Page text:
Advisers are shying away from recommending pension savers take sufficient risk to grow their retirement portfolios over fears they will be punished by regulators, KPMG has said.
The accountancy firm said regulation put in place to protect consumers was causing advisers to "play it too safe" with client money. It said many advisers fear being punished by the Financial Services Authority (FSA) for mis-selling riskier products.
KPMG European head of investment management Tom Brown explained: "At a time when the economy and government need people to be building retirement pots, many everyday investors are being steered towards lower risk investments or are shunning financial advice altogether.
"While lower risk strategies will be appropriate for many clients, particularly those at, or near retirement, there will be clients who are at a stage of life when they could be taking more risk with some of their investments, to improve longer term rewards and meet their retirement aspirations."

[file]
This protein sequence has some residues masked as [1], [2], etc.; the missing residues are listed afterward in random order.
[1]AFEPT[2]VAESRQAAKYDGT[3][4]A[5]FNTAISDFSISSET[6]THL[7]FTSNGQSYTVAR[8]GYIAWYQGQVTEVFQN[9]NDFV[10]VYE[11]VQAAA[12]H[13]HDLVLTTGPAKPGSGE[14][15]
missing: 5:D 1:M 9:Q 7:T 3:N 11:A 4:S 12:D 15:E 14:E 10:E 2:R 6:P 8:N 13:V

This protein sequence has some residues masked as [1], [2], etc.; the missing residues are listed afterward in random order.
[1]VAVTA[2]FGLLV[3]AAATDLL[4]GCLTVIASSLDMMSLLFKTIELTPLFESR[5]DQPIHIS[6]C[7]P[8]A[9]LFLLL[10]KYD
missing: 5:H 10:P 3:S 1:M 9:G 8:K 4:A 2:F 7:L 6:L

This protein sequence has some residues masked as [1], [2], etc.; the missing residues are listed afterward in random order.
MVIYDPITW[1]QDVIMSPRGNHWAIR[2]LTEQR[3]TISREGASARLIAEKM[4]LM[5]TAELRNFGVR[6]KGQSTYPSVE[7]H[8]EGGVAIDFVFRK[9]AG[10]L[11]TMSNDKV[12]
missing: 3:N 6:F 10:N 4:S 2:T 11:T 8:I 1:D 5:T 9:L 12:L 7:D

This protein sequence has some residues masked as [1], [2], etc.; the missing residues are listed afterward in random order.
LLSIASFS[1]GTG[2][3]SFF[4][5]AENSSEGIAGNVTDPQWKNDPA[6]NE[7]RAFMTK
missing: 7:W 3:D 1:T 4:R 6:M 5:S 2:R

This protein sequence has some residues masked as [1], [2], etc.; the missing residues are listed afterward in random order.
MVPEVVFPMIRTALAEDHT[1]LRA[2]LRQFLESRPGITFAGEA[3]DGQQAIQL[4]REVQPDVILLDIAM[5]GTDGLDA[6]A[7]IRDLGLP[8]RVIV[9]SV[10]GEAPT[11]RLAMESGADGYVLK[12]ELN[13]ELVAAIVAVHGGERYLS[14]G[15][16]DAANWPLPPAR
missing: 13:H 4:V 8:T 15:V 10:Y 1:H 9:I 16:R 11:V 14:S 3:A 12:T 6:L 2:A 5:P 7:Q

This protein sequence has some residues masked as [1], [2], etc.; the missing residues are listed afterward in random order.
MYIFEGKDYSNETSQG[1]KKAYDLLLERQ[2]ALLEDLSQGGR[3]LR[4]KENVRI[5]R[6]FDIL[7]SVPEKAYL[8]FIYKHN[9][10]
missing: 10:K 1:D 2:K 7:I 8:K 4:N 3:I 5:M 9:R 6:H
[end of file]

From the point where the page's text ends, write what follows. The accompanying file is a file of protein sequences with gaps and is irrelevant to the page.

Brown said the long term impact on 2030 retirees - who are now in their 40s and should be building their savings - could be significant.
He said advisers who are overly-cautious could inadvertently provide the wrong advice to some investors.
"An appropriate and well-managed level of risk is essential to all long term investment strategies, as the typical investor wants the chance of a better rate of return on their investment portfolio than they could get from their regular savings account.
"If regulation steers financial advisers to offer lower risk products across the board, we may end up with a situation where investors must either save more or accept that they will be disappointed with their long-term returns."
The report, UK wealth management at the tipping point?, also discusses how the rising cost of financial advice is encouraging younger investors in particular to shun professional advice and manage their own portfolios, which is not necessarily in their best interests.
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